In Section 2, omit the words “not removable from his appointment without the sanction of the Government.” [Bihar Act 34 of 1951]
3. Authorities to whom inquiry may be committed-Notice to accused.-
The inquiry may be committed either to the Court, Board or other authority to which the person accused is subordinate or to any other person or persons, to be specially appointed by the Government, commissioners for the purpose: notice of which commission shall be given to the person accused ten days at least before the beginning of the inquiry.
In Section 3, omit the words “Court, Board or other”.
4. Conduct of Government prosecution.-
When the Government shall think fit to conduct the prosecution, it shall nominate some person to conduct the same on its behalf.
5. Charge by accuser to be written and verified-Penalty for false accusation-
Institution of inquiry by Government- When the charge shall be brought by an accuser, the Government shall require the accusation to be reduced to writing, and verified by the oath or solemn affirmation of the accuser; and every person who shall willfully and maliciously make any false accusation under this Act, upon such oath or affirmation, shall be liable to the penalties or perjury; but this enactment shall not be construed to prevent the Government from instituting any inquiry which it shall think fit, without such accusation on oath or solemn affirmation as aforesaid.
6. Security from accuser left by the Government to prosecute.-
Where the imputation shall have been made by an accuser; and the government shall think fit to leave to him the conduct of the prosecution, the Government before appointing the commission shall require him to furnish reasonable security that he will attend and prosecute the charge thoroughly and effectually, and also will be forthcoming to answer and counter-charge or action which may be afterwards brought against him for malicious prosecution or perjury, as case may be.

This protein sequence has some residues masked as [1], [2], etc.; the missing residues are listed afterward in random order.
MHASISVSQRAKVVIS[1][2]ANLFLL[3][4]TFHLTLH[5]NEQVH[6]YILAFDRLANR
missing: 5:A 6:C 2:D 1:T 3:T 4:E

7. Power of Government to abandon prosecution and to allow accuser to continue it.-
At any subsequent stage of the proceedings, the Government may, if it think fit, abandon the prosecution, and in such case, may, if it think fit, on the application of the accuser, allow him to continue the prosecution, if he is desirous of so doing, on his furnishing such security as is hereinbefore mentioned.
8. Powers of commissioner’s -Their protection – service of their process-Powers of Court, etc., acting under commission. –
Their protection. Service of their process-Powers of Court, etc. acting under commission.-The commissioners shall have the same power of punishing contempt’s and obstructions to their proceedings, as is given to Civil and Criminal Courts by the Code of Criminal Procedure, 1898 (5 of 1898) and shall have the same powers for the summons of witnesses, and for compelling the production of documents, and for the discharge of their duty under the commission, and shall be entitled to the same protection as Zila and City Judges, except that all process to cause the attendance of witnesses or other compulsory process, shall be served through and executed by the Zila or City Judge in whose jurisdiction the witness or other person resides, on whom the process is to be served, and if he resides within Calcutta, Madras or Bombay, then through the Supreme Court of Judicature thereto. When the commission has been issued to a court, or other person or persons having power to issue such process in the exercise of their ordinary authority, they may also use all such power for the purposes of the commissions.
In Section 8 for the word “Bombay” substitute “Greater Bombay” [Bom. Act17 of 1945]
9. Penalty for disobedience to process.-
All persons disobeying any lawful process issued as aforesaid for the purposes of the purposes of the commission shall be liable to the same penalties as if the same had issued originally from the Court or other authority through whom it is executed.
10. Copy of charge and list to be furnished to accused.-